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The Nasty Bits: Liver Stuffing

The Nasty Bits Chichi Wang 8 comments

Take my word for it: if you love stuffing, and you happen to love or even like liver, then your Thanksgiving stuffing will be indeed be made ten times better with the addition of liver. More

The Nasty Bits: Spicy and Tingly Lamb's Face Salad from Xian Famous Foods

The Nasty Bits Chichi Wang 17 comments

<Xian Famous Foods in New York City specializes in, as its name might suggest, the famous foods of Xian in Northern China. The restaurant is known for its great noodles, buns, and meat. Most of all, its sauce —the spicy, oily, tongue-numbing, chock-full-of-cumin sauce which coats this lamb's face salad. More

Lamb's Face Salad

Serious Eats Chichi Wang 1 comment

Tender braised lamb's face meat in a crunchy salad with spiced salty-sweet-hot dressing. More

Tongue Sandwich with Tarragon or Parsley Sauce

Serious Eats Chichi Wang Post a comment

A crispy veal tongue sandwich with horseradish, bitter greens, and a creamy, tangy tarragon sauce. More

The Nasty Bits: Tongue Cemita Sandwich

The Nasty Bits Chichi Wang 3 comments

I used to think that the best usage for beef tongue in Mexican cuisine was tacos de lengua, but that just goes to show you how little I know about tongues. Turns out I like tongue cemitas just as much as tongue tacos, if not more. A cemita is a class of Mexican sandwich with meat, avocado, white cheese, onions and some sort of red sauce, usually on a sesame seed roll. Regional variations abound. More

Cemitas de Lengua (Mexican Tongue Sandwiches)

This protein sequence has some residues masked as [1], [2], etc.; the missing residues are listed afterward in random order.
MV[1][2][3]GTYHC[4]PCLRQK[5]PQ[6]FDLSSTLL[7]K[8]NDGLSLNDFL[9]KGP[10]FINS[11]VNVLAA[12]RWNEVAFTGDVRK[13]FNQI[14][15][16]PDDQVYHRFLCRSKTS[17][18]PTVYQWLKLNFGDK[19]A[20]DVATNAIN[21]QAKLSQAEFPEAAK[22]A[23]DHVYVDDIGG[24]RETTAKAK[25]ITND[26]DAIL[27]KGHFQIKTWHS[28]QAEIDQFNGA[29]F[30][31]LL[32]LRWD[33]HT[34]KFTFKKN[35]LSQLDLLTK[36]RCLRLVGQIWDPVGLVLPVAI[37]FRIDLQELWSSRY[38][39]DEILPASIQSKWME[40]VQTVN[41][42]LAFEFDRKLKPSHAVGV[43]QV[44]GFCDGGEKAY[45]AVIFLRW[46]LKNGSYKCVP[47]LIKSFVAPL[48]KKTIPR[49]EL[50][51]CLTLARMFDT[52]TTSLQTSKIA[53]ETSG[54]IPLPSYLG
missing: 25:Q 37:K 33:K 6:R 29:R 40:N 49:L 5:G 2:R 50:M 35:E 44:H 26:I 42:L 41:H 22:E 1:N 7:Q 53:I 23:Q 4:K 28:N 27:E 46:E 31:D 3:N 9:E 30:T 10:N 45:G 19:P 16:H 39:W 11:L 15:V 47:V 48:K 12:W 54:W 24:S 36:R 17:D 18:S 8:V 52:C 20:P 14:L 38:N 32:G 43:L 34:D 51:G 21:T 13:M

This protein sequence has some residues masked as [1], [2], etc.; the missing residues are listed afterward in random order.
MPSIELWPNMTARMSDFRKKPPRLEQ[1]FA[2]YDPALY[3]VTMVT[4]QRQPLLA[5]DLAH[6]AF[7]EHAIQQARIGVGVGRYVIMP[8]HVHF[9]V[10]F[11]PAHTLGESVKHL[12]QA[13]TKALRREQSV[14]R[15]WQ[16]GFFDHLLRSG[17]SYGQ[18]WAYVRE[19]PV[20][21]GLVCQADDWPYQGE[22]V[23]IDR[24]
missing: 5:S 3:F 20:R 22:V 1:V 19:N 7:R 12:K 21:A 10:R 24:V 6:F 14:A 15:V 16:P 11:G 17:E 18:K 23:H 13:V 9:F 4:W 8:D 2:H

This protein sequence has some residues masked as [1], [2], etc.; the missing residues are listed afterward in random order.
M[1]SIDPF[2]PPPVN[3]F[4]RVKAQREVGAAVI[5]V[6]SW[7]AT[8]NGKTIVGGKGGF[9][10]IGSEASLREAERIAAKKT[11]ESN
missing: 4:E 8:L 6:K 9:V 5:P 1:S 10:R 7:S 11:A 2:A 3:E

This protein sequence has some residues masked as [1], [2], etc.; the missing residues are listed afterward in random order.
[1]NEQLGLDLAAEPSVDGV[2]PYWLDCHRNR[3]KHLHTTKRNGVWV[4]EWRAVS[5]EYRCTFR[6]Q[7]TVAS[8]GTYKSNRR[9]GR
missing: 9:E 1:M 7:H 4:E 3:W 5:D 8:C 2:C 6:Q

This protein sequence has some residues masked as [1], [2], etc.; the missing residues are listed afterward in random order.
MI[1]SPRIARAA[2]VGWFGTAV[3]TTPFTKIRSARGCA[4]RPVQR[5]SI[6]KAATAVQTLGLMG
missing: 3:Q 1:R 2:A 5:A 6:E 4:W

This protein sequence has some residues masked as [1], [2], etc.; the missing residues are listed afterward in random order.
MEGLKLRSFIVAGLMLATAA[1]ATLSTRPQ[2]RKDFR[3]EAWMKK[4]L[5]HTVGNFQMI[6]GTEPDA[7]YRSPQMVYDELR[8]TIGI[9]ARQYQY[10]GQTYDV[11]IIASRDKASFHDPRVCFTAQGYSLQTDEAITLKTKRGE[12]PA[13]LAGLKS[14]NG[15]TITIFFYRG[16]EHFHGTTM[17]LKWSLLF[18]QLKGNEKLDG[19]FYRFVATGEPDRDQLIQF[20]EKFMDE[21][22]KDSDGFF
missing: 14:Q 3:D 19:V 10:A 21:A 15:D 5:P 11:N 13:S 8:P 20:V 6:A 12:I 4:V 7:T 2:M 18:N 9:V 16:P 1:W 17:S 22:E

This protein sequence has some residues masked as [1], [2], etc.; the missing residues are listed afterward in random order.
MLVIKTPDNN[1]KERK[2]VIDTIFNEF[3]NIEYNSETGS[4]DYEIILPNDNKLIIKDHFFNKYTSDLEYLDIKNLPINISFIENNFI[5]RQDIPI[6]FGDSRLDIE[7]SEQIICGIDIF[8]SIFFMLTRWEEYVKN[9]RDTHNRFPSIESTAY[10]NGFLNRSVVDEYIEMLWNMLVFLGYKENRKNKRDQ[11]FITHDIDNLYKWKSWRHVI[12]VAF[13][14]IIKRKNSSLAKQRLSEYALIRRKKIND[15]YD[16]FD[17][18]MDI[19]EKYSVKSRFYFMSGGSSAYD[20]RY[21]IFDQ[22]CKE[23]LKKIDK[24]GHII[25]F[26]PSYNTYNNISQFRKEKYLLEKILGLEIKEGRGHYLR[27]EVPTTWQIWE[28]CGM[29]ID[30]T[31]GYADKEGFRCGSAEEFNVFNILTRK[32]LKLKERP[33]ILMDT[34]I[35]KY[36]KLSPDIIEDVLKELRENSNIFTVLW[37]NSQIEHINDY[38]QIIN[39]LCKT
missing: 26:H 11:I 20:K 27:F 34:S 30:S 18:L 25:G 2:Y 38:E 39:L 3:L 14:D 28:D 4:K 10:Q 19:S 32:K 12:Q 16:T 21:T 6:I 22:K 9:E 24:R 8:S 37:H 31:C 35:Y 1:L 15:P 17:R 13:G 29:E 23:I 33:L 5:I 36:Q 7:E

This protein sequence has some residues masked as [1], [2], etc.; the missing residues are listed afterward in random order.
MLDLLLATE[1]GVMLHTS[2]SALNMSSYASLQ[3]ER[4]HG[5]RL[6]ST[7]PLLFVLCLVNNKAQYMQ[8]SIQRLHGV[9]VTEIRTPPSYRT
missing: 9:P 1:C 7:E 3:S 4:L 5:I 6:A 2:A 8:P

Serious Eats Chichi Wang 2 comments

A Mexican beef tongue sandwich with black beans, avocado, and crema. More

The Nasty Bits: Oxtail Marmalade

The Nasty Bits Chichi Wang 2 comments

I bet you never thought you'd utter oxtail and marmalade in the same breath. It is a sweet dish, sweetened with brown sugar and rich with red wine and red wine vinegar. There is something distinctly jam-like, I'll admit, about spreading the oxtail on toast. More

The Nasty Bits: How to Eat Bone Marrow

The Nasty Bits Chichi Wang 22 comments

Bone marrow is such a stand-out ingredient. You can't just throw it on a plate, and pretend like it's any old cut. Either contrast it with acidic and refreshing flavors or accent its fattiness with something even richer. Here are six ways you can eat it. More

Roasted Bone Marrow with Shallot and Currant Confit

Serious Eats Chichi Wang 2 comments

The sweet richness of shallots and onions makes a great foil for roasted marrow. More

The Nasty Bits: Quail

The Nasty Bits Chichi Wang 10 comments

I bought six little quails all for myself. They taste sort of like tiny ducks since their breast meat is dark rather than white. I cooked the six quails in different ways, on different days, and dined alone. My favorite way was the simmered quail with mustard and capers. More

The Nasty Bits: Shrimp Heads

The Nasty Bits Chichi Wang 12 comments

I don't make this fried shrimp recipe just so I can eat the shrimp heads. That would be like making chocolate chip cookies just for the chocolate. You need both: the interplay between the richness and the supporting structure. But certainly the shrimp heads are the lure, the main attraction. More